There is no convincing evidence that herbal remedies commonly taken to relieve troublesome menopausal symptoms actually work, say experts.
And some 'natural' treatments, like black cohosh, can cause serious harm, says the Drugs and Therapeutics Bulletin (DTB).
But herbalists said a lack of proof did not mean the treatments lacked effect. Polls suggest 40% of UK women have used complementary and alternative therapies for their menopausal symptoms. Common remedies include red clover, Dong quai and evening primrose oil. Others include ginseng, wild yam extract, chaste tree, hops, sage leaf, and kava kava.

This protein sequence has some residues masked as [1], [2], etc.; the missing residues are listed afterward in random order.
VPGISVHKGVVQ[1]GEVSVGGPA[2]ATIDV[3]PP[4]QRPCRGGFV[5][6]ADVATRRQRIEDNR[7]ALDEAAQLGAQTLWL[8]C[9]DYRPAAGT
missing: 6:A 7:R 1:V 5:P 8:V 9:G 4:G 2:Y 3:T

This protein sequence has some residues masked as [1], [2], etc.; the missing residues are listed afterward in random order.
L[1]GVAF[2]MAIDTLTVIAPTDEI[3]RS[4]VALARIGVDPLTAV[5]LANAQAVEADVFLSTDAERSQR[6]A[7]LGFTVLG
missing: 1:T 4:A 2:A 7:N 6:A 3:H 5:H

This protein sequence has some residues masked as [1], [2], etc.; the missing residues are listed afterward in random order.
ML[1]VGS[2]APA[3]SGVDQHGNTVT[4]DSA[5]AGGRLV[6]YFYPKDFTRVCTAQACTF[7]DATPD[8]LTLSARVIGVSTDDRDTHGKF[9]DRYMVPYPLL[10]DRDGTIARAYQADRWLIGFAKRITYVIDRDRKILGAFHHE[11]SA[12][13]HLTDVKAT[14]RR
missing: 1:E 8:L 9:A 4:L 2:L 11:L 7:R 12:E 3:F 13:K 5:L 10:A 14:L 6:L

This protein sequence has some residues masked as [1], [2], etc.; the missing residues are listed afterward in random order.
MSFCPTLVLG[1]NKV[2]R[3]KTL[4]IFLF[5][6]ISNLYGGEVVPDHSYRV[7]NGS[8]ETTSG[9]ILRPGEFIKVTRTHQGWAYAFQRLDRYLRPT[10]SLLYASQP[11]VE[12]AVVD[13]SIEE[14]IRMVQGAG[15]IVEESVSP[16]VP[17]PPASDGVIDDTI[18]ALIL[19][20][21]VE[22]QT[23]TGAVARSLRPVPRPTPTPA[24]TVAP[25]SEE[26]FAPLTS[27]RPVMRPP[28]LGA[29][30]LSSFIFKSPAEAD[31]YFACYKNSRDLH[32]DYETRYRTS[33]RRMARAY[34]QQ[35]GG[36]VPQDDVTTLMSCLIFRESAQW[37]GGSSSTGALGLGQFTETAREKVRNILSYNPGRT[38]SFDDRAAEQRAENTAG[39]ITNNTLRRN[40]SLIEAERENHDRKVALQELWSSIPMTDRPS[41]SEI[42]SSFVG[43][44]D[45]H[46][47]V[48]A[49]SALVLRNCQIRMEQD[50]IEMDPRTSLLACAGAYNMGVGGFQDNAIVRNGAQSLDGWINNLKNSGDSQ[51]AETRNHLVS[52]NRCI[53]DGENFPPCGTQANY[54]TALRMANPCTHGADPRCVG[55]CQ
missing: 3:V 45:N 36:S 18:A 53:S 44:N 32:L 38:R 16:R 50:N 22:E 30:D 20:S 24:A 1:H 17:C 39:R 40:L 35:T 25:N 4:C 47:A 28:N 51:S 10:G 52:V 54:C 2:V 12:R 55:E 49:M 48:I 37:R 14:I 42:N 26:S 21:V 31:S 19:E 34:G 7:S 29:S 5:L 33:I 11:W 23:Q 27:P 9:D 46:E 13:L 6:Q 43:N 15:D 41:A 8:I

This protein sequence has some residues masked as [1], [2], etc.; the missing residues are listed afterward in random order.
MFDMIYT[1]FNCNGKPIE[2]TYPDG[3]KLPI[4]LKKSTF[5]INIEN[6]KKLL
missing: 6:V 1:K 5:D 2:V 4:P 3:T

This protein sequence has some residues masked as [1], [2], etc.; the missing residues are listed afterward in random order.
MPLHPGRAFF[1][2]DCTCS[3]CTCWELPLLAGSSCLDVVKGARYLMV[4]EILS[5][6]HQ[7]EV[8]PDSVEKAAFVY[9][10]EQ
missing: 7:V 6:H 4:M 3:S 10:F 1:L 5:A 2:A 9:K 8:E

The DTB says little good quality evidence on the effectiveness of these herbal medicines, or how they might react with prescription medicines is available. There was some clinical trial data on black cohosh, but the results were "equivocal", with some studies suggesting that the remedy works well, while others suggested that it did not relieve symptoms effectively.
And, in general, the safety of herbal remedies has been under researched, which is a major concern given that these products are often assumed to be "safe" just on the grounds that they are "natural," says the DTB.
Black cohosh in particular has been linked with liver damage, although this is rare.
Source - BBC